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Gordon Clark's "The Lord God of Truth" (Part 9)

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Having critiqued secular epistemologies, Clark now sets forth his own biblical epistemology. He notes that 2 Pet. 1:3 argues that knowledge of God comes through intellection, such that it is not by means of sensation that we acquire knowledge of God, but through our cognitive faculties, imparted to us by the Holy Spirit. The Christian

may consider God's promise in James 1:5, "If any of you lacks wisdom, let him ask of God, who gives to all liberally and without reproach, and it will be given to him." Solomon was an understanding example. Proverbs 2:1-6 is also pertinent: "incline your ear to wisdom, and apply your heart to understanding...then you will understand the fear of the Lord, a nd find the knowledge of God. For the Lord gives wisdom; from his mouth come knowledge and understanding(Clark, p. 43).

Thus, for Clark, knowledge of God comes through God's impartation of propositions to our rational faculties. He quotes Jonathan Edwards to the same effect:

Jonathan Edwards in a short dissertation on Christian Knowledge begins Section III by asserting, "There is no other way by which any means of grace whatsoever can be of any benefit, but by knowledge." In making this assertion he does not exaggerate, even by a millimeter, the apostle Peter's similar statement. This is why Protestantism requires a sermon before celebrating the Lord's Supper, while Romanists usually omit the sermona nd say mass in anu unknown tongue. Edwards does not quote Peter here, but he refers to 1 Corinthians 14:1-6. Verses 9 anda 11 would be better: "Unless you utter by the tongue words easy to understand, how willi t be known what is spoken? ... Therefore, if I do not know the meaning of the language, I shall be a foreigner to him who speaks, and he who speaks will be like a fo reigner to me." Then Edwards continues, "No speech can be a means of grace but by conveying knowledge...Theh Bible .. can be of no manner of profit than as it conveys knowledge to the mind"(Clark, p. 45).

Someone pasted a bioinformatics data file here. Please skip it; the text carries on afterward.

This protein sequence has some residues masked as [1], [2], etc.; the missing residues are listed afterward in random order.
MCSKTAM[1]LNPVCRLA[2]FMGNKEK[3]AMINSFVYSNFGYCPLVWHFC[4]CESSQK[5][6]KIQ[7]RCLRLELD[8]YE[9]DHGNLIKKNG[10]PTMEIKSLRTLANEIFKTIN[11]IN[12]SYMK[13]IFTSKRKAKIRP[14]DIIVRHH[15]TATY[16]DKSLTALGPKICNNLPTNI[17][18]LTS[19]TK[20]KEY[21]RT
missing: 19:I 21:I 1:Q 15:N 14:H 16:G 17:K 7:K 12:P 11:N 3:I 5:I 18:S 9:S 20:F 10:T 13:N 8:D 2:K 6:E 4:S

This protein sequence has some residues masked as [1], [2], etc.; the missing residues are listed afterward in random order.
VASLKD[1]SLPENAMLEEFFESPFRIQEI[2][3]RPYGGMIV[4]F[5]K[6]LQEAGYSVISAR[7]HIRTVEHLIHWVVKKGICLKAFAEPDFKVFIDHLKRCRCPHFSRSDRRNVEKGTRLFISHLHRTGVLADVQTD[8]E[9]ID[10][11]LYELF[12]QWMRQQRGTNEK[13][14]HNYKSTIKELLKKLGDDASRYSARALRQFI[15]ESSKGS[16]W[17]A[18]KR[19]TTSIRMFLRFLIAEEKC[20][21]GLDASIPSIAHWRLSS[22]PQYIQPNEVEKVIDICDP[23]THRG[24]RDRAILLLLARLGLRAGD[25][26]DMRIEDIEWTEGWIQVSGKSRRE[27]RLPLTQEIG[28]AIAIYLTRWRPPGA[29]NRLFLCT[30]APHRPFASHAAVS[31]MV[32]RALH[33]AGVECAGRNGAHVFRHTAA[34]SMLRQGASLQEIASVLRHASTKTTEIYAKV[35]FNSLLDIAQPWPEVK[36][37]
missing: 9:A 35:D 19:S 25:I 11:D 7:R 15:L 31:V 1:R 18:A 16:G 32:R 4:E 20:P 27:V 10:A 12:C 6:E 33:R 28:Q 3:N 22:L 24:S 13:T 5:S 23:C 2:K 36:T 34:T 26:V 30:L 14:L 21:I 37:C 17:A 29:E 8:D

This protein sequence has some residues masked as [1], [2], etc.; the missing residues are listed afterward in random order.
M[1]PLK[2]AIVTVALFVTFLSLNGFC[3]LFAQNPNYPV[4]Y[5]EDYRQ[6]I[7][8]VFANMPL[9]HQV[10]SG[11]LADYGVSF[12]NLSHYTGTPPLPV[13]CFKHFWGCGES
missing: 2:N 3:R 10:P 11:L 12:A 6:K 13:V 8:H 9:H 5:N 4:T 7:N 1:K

For Edwards, as for Clark, knowledge as cognitive assent to propositions is an essential element of the Christian life. We have nothing to do with any sort of mysticism according to which sanctification is grounded on something totally ineffable and unutterable. Of course, the will must be regenerated in order for the human person as a whole to benefit from the propositions to which the rational intellect believes. Apart from the submission of the will by its transformation through God's sovereign grace, no amount of intellectual knowledge can profit the human. Of course, temporally co-ordinate with such regeneration of the will is the divinely imparted knowledge, assent to, and trust in, the Triune God Himself.

Clark, Gordon. "Lord God of Truth." The Trinity Foundation, 1986. Hobbes, New Mexico.



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